Palace of the Counts of Coculim Campo das Cebolas Lisbon

Palace of the Counts of Coculim, Campo das Cebolas, Lisbon

The former Palace of the Counts of Coculim is in Campo das Cebolas in Lisbon. With the 1755 earthquake, this area was destroyed and now Phoenician remains can be found in Lisbon and their legacy!

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Campo das Cebolas was probably the origin of Lisbon's vegetable market. Previously located in Terreiro do Paço and transferred here when the court left Castelo de S. Jorge and settled in the Terreiro do Paço. current Commerce Square.

For this reason, since the end of the XV century, the place has been designated as Campo das Cebolas.

Palace of the Counts of Coculim in Campo das Cebolas

The Palace of the Counts of Coculim dates back to the XVI century and was almost completely destroyed by the 1755 earthquake and the fire and tsunami that followed.

The Casa de Linhares, which also collapsed in the 1755 earthquake, is located on the back street and was where the Counts of Linhares lived. It's a today fado house.

Who were the Counts of Coculim

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Conde de Coculim is a noble title created by King D. Afonso VI of Portugal and attributed to D. Francisco de Mascarenhas, the second son of João de Mascarenhas. This was the 1st Marquês de Fronteira, a title conferred for services rendered to the Crown in Cuncolim, in the old Portuguese State of India.

Palace of the Count of Coculim by Dom Francisco de Mascarenhas, Campo das Cebolas Lisbon; Photo João Goulart
Palace of the Count of Coculim by Dom Francisco de Mascarenhas, Photo João Goulart

Coculim was the adopted name, although with an incorrect spelling, as it was originally Cuncolim in the Municipality of Salsete, an island, northwest of India.

The Count of Coculim lived in this Palace until the 1755 earthquake, after which he moved with his family from Campo das Cebolas to Fontainhas.

Palace of the Count of Coculim by Dom Francisco de Mascarenhas, Stone of arms of the sub-western corner; Campo das Cebolas Lisbon; Photo Armando Maia Serôdio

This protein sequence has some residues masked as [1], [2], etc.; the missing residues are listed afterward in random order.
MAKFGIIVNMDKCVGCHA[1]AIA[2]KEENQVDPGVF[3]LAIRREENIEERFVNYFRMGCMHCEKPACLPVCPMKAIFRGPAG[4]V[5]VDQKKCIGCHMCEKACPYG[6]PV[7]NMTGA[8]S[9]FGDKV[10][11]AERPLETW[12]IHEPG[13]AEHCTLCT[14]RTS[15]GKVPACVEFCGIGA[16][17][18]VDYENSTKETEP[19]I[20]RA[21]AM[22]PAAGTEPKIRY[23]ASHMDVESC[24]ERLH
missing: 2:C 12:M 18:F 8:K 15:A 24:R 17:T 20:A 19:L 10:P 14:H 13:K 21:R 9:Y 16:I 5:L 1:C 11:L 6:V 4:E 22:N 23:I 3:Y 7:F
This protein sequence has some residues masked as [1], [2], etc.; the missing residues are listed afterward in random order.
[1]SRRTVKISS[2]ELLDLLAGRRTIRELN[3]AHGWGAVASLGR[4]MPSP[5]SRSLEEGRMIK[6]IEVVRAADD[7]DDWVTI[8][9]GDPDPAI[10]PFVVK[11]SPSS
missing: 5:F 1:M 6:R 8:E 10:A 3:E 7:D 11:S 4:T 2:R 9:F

Palace of the Count of Coculim by Dom Francisco de Mascarenhas, Stone of arms of the sub-western corner Photo Armando Maia Serôdio

Archaeological Research at the Palace of Coculim

The site is well known and there are old engravings that illustrate it. After the 1755 earthquake it was rebuilt. In those times there was no protected heritage, as the imperative was to quickly accommodate people and life to go on.

The Palace was transformed in 1858 into a Sommer iron warehouse and, later, into an office for the Leiria cement company.

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Even before the 1755 earthquake, there were fights, wars and invasions that made a large part of Lisbon an amalgamation of constructions, one on top of the other.

The Phoenicians lived here

We all know that in Lisbon, whenever there are works that involve raising the ground, it is very likely that we will find a medieval pier, a cemetery of which there was no record or remains of the daily life of Romans, Muslims, Christians, Phoenicians, Hebrews and Carthaginians.

It is Ancient Lisbon from the times of the Phoenicians, Carthaginians and Romans!!

The Lusitanos were not enough for these avalanches.

We Finally Found Traces of the Phoenician Civilization

We already knew that the Phoenicians had walked along the coastline of Portugal and not only in Lisbon, as there is also evidence of this passage in Alcácer do Sal, Santarém and Castro Marim. Traces of the Phoenician civilization had already been found, but it was thought that they only passed through here to trade and had not settled and acculturated.

The Phoenician civilization, one of the oldest, had its territory in present-day Tunisia, Syria, Lebanon, northern Israel and the entire Mediterranean, between 1.500 b.C. and 300 b.C.

The Phoenicians are believed to have arrived in Lisbon in the VII century b.C. and laid the foundation for a significant trade route between the Mediterranean and Europe. The Tagus River and its estuary area allowed the establishment of a port that would be used to trade metals such as tin

We finally found proof that, in addition to commerce, they stayed here.

A Phoenician stele, written in Phoenician alphabet, the oldest found in Western Europe and present in the old Palace of the Counts of Coculim, Campo das Cebolas in Lisbon.

Phoenician Civilization, the legacy of Phoenician writing in Lisbon
Phoenician civilization, the legacy of Phoenician writing

The Text on the Stele of the Phoenicians

There are three lines of text, one of which is fragmented, but which leaves no doubt for archaeologists and specialists.

It is a funerary dedication in Phoenician, with probable reference to indigenous names, dating from the VII th century b.C.

Whoever wrote on the tombstone wanted others to see and read it and, therefore, it is thought that there was an acculturation of the places with the Phoenicians.

The funerary stele found “heavy and with scarce handling marks, suggests that it was engraved on the spot” as referred Nuno Neto.

A Hotel in the Old Palace of the Counts of Coculim

After excavating the site for almost two years and recovering some gems, the owner of the Hotel, sensitive to this heritage, integrated it into the project and made it visitable. A kind of 5-star Museum, just like the Lisbon Eurostars Museum.

Here we find Roman remains, side by side with those from the Phoenicians and from the more recent Moors.

Roman ruins covered by the 1755 earthquake; Phoenicians and Romans in Lisbon
Roman ruins covered by the 1755 earthquake

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